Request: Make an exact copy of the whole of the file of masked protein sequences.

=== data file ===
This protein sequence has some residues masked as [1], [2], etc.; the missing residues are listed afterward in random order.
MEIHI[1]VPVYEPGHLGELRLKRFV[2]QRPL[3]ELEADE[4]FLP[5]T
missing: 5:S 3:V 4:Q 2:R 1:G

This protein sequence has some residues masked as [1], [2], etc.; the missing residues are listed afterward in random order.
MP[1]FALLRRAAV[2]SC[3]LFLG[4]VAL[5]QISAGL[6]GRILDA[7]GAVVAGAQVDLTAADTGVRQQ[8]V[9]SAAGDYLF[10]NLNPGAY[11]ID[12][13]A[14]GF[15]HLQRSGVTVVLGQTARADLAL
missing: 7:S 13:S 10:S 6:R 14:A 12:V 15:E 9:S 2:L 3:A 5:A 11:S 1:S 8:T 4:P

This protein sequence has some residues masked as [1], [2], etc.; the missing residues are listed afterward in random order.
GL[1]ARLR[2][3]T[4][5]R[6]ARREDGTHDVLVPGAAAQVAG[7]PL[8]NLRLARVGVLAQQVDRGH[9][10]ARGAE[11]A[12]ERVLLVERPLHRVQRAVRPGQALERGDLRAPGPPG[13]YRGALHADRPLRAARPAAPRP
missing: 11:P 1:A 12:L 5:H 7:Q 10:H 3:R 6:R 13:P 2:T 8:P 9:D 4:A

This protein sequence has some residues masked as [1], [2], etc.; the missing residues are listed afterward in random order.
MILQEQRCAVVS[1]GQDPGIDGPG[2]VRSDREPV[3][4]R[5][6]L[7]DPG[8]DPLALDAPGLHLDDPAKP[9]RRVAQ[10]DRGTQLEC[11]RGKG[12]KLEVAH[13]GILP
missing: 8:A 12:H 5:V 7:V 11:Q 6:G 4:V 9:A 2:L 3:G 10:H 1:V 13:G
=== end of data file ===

This protein sequence has some residues masked as [1], [2], etc.; the missing residues are listed afterward in random order.
MEIHI[1]VPVYEPGHLGELRLKRFV[2]QRPL[3]ELEADE[4]FLP[5]T
missing: 5:S 3:V 4:Q 2:R 1:G

This protein sequence has some residues masked as [1], [2], etc.; the missing residues are listed afterward in random order.
MP[1]FALLRRAAV[2]SC[3]LFLG[4]VAL[5]QISAGL[6]GRILDA[7]GAVVAGAQVDLTAADTGVRQQ[8]V[9]SAAGDYLF[10]NLNPGAY[11]ID[12][13]A[14]GF[15]HLQRSGVTVVLGQTARADLAL
missing: 7:S 13:S 10:S 6:R 14:A 12:V 15:E 9:S 2:L 3:A 5:A 11:S 1:S 8:T 4:P

This protein sequence has some residues masked as [1], [2], etc.; the missing residues are listed afterward in random order.
GL[1]ARLR[2][3]T[4][5]R[6]ARREDGTHDVLVPGAAAQVAG[7]PL[8]NLRLARVGVLAQQVDRGH[9][10]ARGAE[11]A[12]ERVLLVERPLHRVQRAVRPGQALERGDLRAPGPPG[13]YRGALHADRPLRAARPAAPRP
missing: 11:P 1:A 12:L 5:H 7:Q 10:H 3:R 6:R 13:P 2:T 8:P 9:D 4:A

This protein sequence has some residues masked as [1], [2], etc.; the missing residues are listed afterward in random order.
MILQEQRCAVVS[1]GQDPGIDGPG[2]VRSDREPV[3][4]R[5][6]L[7]DPG[8]DPLALDAPGLHLDDPAKP[9]RRVAQ[10]DRGTQLEC[11]RGKG[12]KLEVAH[13]GILP
missing: 8:A 12:H 5:V 7:V 11:Q 6:G 4:V 9:A 2:L 3:G 10:H 1:V 13:G